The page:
Uzbekistan offers a whole series of remarkable Silk Road cities. One of those historical gems is the city of Khiva. Travelers often question whether Khiva is worth the detour. If you’re coming from the capital Tashkent, then Khiva is indeed quite a long journey. But if you ask me, this city is definitely worth the journey. I am very fortunate that I’ve visited Khiva twice: in 2016 and 2019. In this blog post, I will tell you everything you need to know about this sand-colored jewel. I am sharing a list of great things to do in Khiva, as well as some practical money tips and how to get there.
A short history of Khiva
Khiva is a city in the western part of Uzbekistan and it used to be an old caravan city on the Silk Road. The traders used Khiva as the last stop before they had to cross the desert to get to Persia (nowadays Iran). The city is sandwiched between the Karakum desert and the Kyzylkum desert. Translated out of the Turkic languages (Uzbek belongs to the Turkic languages), these names mean the red and black desert. Sounds quite exciting, but the sand is nothing more than plain yellow.
- Big pictures are from 2019, collages are from 2016.
The jewel of Uzbekistan…
Khiva is often called the ‘open-air museum city of Uzbekistan’, and when I arrived there I completely understood why. Because of thorough renovations by the Soviets, the old walled city is still in really good shape. A curling city wall surrounds dozens of Islamic schools (madrasas), mosques, and minarets. Most of them are not actively used anymore and are now small museums. During my second trip to Uzbekistan, I was still very much impressed by the beauty of Khiva. Just like the first time, I often gazed up to the sky to look at all the amazing blue domes.
… but also the former slave Central Asian slave capital
Khiva also has a dark page in history. This city used to be an important slave center in Central Asia and the Khan (king of Khiva) was known for treating the slaves very poorly. According to the stories, the Khan did not chain the slaves, but instead nailed their ears to the walls. This way the Khan made sure the slaves could not escape.
Khiva things to do
Simply put, Khiva is split into two parts. You have the tourist domain Itchan Kala (inner walled city) and the Dichan Kala (the city outside the walls), the place where most locals live and work. Itchan Kala is the jackpot for things to do and places to visit in Khiva. The old town has more than 50 monumental structures and 250 historical houses. It goes too far to share every little detail about all monuments, but I am going to highlight a couple of my favorites.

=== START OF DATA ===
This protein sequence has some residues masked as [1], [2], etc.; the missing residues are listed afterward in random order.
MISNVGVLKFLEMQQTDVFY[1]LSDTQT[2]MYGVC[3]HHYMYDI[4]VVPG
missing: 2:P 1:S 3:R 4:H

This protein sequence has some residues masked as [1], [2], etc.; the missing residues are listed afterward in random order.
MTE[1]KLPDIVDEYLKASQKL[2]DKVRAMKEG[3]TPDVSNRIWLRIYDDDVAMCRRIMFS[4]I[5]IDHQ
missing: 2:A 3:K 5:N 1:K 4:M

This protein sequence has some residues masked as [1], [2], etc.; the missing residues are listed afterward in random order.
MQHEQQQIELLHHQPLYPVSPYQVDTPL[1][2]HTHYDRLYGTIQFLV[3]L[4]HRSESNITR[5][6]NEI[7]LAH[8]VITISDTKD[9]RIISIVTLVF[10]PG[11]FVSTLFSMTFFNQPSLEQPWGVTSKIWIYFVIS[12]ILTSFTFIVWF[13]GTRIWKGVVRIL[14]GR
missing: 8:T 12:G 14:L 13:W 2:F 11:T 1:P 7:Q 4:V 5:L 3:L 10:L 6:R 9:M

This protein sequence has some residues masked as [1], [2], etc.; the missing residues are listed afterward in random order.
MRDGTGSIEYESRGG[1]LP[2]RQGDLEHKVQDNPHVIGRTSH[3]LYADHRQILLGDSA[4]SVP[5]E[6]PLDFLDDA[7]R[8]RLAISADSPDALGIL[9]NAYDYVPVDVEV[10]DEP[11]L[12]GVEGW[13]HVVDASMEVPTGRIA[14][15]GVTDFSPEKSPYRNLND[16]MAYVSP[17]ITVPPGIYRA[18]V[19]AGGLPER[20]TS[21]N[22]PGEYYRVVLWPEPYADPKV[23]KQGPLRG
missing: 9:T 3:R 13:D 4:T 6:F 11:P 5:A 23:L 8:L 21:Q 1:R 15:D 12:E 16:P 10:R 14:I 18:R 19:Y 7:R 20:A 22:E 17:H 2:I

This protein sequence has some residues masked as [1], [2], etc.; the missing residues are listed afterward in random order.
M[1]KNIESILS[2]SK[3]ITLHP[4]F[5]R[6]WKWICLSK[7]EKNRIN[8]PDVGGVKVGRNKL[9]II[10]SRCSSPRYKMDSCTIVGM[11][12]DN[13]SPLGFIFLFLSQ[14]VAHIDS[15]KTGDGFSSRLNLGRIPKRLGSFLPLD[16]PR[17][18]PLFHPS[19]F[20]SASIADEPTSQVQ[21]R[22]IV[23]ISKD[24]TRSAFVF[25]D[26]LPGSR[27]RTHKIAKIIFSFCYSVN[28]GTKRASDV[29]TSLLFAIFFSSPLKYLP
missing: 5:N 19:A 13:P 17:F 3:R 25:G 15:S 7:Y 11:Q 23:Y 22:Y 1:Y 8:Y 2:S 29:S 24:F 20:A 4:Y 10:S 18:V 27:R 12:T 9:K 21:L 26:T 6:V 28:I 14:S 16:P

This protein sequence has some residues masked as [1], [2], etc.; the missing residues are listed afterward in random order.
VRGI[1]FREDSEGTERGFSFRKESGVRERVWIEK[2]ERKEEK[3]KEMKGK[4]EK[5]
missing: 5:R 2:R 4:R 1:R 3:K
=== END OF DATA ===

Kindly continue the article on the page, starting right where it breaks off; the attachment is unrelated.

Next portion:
This is the first remarkable structure you see when entering through Khiva’s West Gate (Oto Darvaza). The outside of this minaret is paved with beautiful blue ceramic tiles. According to legend, this should have been the highest minaret in the city, giving the king the opportunity to watch over Khiva and neighboring Bukhara. An ambitious plan, if you know that Bukhara is 387 kilometers away(!). However, the construction was never finished. The Khan died abruptly in 1855 and the plans were aborted. This is the reason why the minaret looks rather small and fat. Good to know: you can only admire it from the outside. It is not possible to enter.
Islam Khoja Minor
With its 45 meters height, this is the largest minaret of all Uzbekistan! A small winding staircase takes you to the top of the building from where you have a bird-eye view over the city.
This is the former palace of the mighty Khan and his family. The most impressive part of the palace is the kurinishkhanas, which were the reception rooms where the Khan met his guests. Each room had a beautiful aivan, a veranda that gave shade for the sun. Inside the aivan, it is nice and cool. The turquoise tiles on the walls of the aivan and the wooden pillars are breathtakingly beautiful. I couldn’t stop looking at it! Do not forget to climb the watchtower of the Kuhna Ark for another magical view over the city.
Literal translation: ‘Stone Palace’. This was the 19th-century summer palace of the Khan, his wives, and his family. The place is divided into three parts: the haram, the entertainment hall, and the court of justice. Again, the blue-tiled interior is stunning! This palace is often overlooked by tourists as it is a bit hidden.